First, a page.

Results in this study, support the conclusion available through other studies at lower concentration (500 ppm) of SDS and provide additional information about formation behavior at higher concentration (3000 ppm) of SDS. Results collected in this research could be beneficial in the selection of environmentally friendly chemicals for rapid methane hydrate formation in sediments to be used either in laboratory studies or for natural gas storage and transportation.
Sun, Baojiang (China University of Petroleum, East China) | Fu, Weiqi (China University of Petroleum, East China) | Wang, Zhiyuan (China University of Petroleum, East China) | Xu, Jianchun (China University of Petroleum, East China) | Chen, Litao (China University of Petroleum, East China) | Wang, Jintang (China University of Petroleum, East China) | Zhang, Jianbo (China University of Petroleum, East China)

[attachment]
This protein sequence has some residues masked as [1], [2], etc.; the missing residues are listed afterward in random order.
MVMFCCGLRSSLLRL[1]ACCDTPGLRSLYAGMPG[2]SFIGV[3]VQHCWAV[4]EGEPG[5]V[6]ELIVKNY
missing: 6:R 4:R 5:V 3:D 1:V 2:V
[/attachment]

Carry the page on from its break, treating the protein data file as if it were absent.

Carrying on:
Methane hydrate slurry in a water-continuous system is a significant production issue during pilot explorations for natural gas and natural gas hydrates in a deepwater environment. This work investigated the morphology and rheology of hydrate slurry with hydrate concentrations from 6 to 11% and shear rates from 20 to 700 s–1. Although hydrate slurry is widely considered a pseudoplastic fluid, in our experiment, hydrate slurry exhibited shear-thinning behavior in low-shear-rate conditions and shear-thickening behavior in high-shearrate conditions. The breakup of agglomerates built up between hydrate particles by shear force induced shear-thinning behavior in low-shear-rate conditions. The collision between monodispersed hydrate particles resulted in shear-thickening behavior in high-shear-rate conditions. The critical shear rate was proposed to describe the transition between the shear-thinning and shear-thickening behaviors of the hydrate slurry, which was a function of the hydrate concentration. Empirical Herschel-Bulkley-type equations were developed to describe the rheology of the hydrate slurry for both conditions.